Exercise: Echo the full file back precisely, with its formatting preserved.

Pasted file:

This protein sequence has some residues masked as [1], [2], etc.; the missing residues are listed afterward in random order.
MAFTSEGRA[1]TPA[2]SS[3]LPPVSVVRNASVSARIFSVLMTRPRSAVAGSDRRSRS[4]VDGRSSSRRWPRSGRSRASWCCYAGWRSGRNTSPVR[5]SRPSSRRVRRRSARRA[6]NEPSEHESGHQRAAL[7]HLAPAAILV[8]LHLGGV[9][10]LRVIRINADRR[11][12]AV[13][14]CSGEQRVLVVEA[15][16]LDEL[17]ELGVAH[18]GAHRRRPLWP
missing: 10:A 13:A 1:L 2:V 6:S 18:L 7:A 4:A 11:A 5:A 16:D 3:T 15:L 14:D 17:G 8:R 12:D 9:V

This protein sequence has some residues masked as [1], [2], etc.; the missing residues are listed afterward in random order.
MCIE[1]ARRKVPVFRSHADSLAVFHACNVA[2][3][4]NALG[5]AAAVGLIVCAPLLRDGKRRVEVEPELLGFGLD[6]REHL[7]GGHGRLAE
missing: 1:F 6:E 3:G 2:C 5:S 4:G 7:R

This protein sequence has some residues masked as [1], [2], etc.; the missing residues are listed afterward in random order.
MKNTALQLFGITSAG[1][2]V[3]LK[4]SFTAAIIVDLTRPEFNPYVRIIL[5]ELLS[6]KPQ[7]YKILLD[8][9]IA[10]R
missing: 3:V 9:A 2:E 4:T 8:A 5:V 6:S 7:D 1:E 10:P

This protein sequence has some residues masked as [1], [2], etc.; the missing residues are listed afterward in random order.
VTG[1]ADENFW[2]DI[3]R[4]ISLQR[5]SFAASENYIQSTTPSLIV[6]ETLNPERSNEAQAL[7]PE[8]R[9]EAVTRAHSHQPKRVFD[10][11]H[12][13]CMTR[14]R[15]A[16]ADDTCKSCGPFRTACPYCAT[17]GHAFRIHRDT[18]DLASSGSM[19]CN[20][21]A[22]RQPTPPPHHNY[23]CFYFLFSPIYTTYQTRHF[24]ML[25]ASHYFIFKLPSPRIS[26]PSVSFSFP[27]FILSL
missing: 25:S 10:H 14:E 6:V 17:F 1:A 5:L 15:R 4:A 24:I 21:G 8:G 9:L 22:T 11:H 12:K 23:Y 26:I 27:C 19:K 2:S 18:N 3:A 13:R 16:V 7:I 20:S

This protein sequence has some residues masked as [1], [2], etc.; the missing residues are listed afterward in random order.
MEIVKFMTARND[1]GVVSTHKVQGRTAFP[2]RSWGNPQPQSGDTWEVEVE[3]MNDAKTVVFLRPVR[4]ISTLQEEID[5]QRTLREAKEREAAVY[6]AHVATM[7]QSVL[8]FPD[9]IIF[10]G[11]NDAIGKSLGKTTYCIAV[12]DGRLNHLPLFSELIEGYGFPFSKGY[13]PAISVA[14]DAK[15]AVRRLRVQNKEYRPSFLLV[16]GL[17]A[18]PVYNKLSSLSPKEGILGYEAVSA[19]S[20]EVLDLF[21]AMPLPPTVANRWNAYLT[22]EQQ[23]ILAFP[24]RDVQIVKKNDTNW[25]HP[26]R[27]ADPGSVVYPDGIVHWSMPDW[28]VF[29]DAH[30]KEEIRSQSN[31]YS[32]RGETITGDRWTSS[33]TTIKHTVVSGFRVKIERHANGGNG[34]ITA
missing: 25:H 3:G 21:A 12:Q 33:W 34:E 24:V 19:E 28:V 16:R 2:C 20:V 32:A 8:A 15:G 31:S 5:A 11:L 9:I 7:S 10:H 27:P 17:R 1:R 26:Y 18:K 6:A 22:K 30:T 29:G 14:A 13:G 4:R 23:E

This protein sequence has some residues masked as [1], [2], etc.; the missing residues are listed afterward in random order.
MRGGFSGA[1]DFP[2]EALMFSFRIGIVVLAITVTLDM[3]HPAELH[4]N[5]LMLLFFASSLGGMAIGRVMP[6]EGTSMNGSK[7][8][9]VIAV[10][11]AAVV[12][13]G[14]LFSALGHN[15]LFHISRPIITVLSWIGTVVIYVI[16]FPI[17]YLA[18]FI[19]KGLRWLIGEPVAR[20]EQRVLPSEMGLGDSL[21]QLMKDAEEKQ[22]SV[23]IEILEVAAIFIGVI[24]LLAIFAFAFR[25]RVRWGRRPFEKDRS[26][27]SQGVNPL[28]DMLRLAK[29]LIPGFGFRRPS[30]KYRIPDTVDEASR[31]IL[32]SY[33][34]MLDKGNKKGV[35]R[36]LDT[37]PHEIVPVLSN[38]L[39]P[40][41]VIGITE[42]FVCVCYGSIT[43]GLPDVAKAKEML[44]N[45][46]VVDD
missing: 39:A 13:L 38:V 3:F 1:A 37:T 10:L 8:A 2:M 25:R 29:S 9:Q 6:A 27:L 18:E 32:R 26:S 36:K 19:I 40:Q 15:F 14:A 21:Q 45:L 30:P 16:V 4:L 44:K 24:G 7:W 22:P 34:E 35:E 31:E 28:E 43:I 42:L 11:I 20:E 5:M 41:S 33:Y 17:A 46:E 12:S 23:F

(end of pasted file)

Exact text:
This protein sequence has some residues masked as [1], [2], etc.; the missing residues are listed afterward in random order.
MAFTSEGRA[1]TPA[2]SS[3]LPPVSVVRNASVSARIFSVLMTRPRSAVAGSDRRSRS[4]VDGRSSSRRWPRSGRSRASWCCYAGWRSGRNTSPVR[5]SRPSSRRVRRRSARRA[6]NEPSEHESGHQRAAL[7]HLAPAAILV[8]LHLGGV[9][10]LRVIRINADRR[11][12]AV[13][14]CSGEQRVLVVEA[15][16]LDEL[17]ELGVAH[18]GAHRRRPLWP
missing: 10:A 13:A 1:L 2:V 6:S 18:L 7:A 4:A 11:A 5:A 16:D 3:T 15:L 14:D 17:G 8:R 12:D 9:V

This protein sequence has some residues masked as [1], [2], etc.; the missing residues are listed afterward in random order.
MCIE[1]ARRKVPVFRSHADSLAVFHACNVA[2][3][4]NALG[5]AAAVGLIVCAPLLRDGKRRVEVEPELLGFGLD[6]REHL[7]GGHGRLAE
missing: 1:F 6:E 3:G 2:C 5:S 4:G 7:R

This protein sequence has some residues masked as [1], [2], etc.; the missing residues are listed afterward in random order.
MKNTALQLFGITSAG[1][2]V[3]LK[4]SFTAAIIVDLTRPEFNPYVRIIL[5]ELLS[6]KPQ[7]YKILLD[8][9]IA[10]R
missing: 3:V 9:A 2:E 4:T 8:A 5:V 6:S 7:D 1:E 10:P

This protein sequence has some residues masked as [1], [2], etc.; the missing residues are listed afterward in random order.
VTG[1]ADENFW[2]DI[3]R[4]ISLQR[5]SFAASENYIQSTTPSLIV[6]ETLNPERSNEAQAL[7]PE[8]R[9]EAVTRAHSHQPKRVFD[10][11]H[12][13]CMTR[14]R[15]A[16]ADDTCKSCGPFRTACPYCAT[17]GHAFRIHRDT[18]DLASSGSM[19]CN[20][21]A[22]RQPTPPPHHNY[23]CFYFLFSPIYTTYQTRHF[24]ML[25]ASHYFIFKLPSPRIS[26]PSVSFSFP[27]FILSL
missing: 25:S 10:H 14:E 6:V 17:F 1:A 5:L 15:R 4:A 24:I 21:G 8:G 9:L 22:T 11:H 12:K 23:Y 26:I 27:C 19:K 2:S 18:N 3:A 13:R 16:V 7:I 20:S

This protein sequence has some residues masked as [1], [2], etc.; the missing residues are listed afterward in random order.
MEIVKFMTARND[1]GVVSTHKVQGRTAFP[2]RSWGNPQPQSGDTWEVEVE[3]MNDAKTVVFLRPVR[4]ISTLQEEID[5]QRTLREAKEREAAVY[6]AHVATM[7]QSVL[8]FPD[9]IIF[10]G[11]NDAIGKSLGKTTYCIAV[12]DGRLNHLPLFSELIEGYGFPFSKGY[13]PAISVA[14]DAK[15]AVRRLRVQNKEYRPSFLLV[16]GL[17]A[18]PVYNKLSSLSPKEGILGYEAVSA[19]S[20]EVLDLF[21]AMPLPPTVANRWNAYLT[22]EQQ[23]ILAFP[24]RDVQIVKKNDTNW[25]HP[26]R[27]ADPGSVVYPDGIVHWSMPDW[28]VF[29]DAH[30]KEEIRSQSN[31]YS[32]RGETITGDRWTSS[33]TTIKHTVVSGFRVKIERHANGGNG[34]ITA
missing: 25:H 3:G 21:A 12:Q 33:W 34:E 24:V 19:E 28:V 16:R 2:C 20:V 32:A 8:A 15:G 31:S 5:A 11:L 9:I 7:S 10:H 27:P 17:R 1:R 26:Y 18:K 6:A 22:K 30:T 29:G 14:A 13:G 4:R 23:E

This protein sequence has some residues masked as [1], [2], etc.; the missing residues are listed afterward in random order.
MRGGFSGA[1]DFP[2]EALMFSFRIGIVVLAITVTLDM[3]HPAELH[4]N[5]LMLLFFASSLGGMAIGRVMP[6]EGTSMNGSK[7][8][9]VIAV[10][11]AAVV[12][13]G[14]LFSALGHN[15]LFHISRPIITVLSWIGTVVIYVI[16]FPI[17]YLA[18]FI[19]KGLRWLIGEPVAR[20]EQRVLPSEMGLGDSL[21]QLMKDAEEKQ[22]SV[23]IEILEVAAIFIGVI[24]LLAIFAFAFR[25]RVRWGRRPFEKDRS[26][27]SQGVNPL[28]DMLRLAK[29]LIPGFGFRRPS[30]KYRIPDTVDEASR[31]IL[32]SY[33][34]MLDKGNKKGV[35]R[36]LDT[37]PHEIVPVLSN[38]L[39]P[40][41]VIGITE[42]FVCVCYGSIT[43]GLPDVAKAKEML[44]N[45][46]VVDD
missing: 39:A 13:L 38:V 3:F 1:A 37:T 10:L 8:A 2:M 25:R 29:S 9:Q 6:A 27:L 18:E 32:R 26:S 36:K 19:I 40:Q 15:F 14:A 21:Q 45:L 30:P 16:V 4:L 44:K 24:G 7:W 22:P 34:E 35:E 31:E 28:E 43:I 42:L 11:I 20:E 5:M 41:S 33:Y 17:A 46:E 12:S 23:F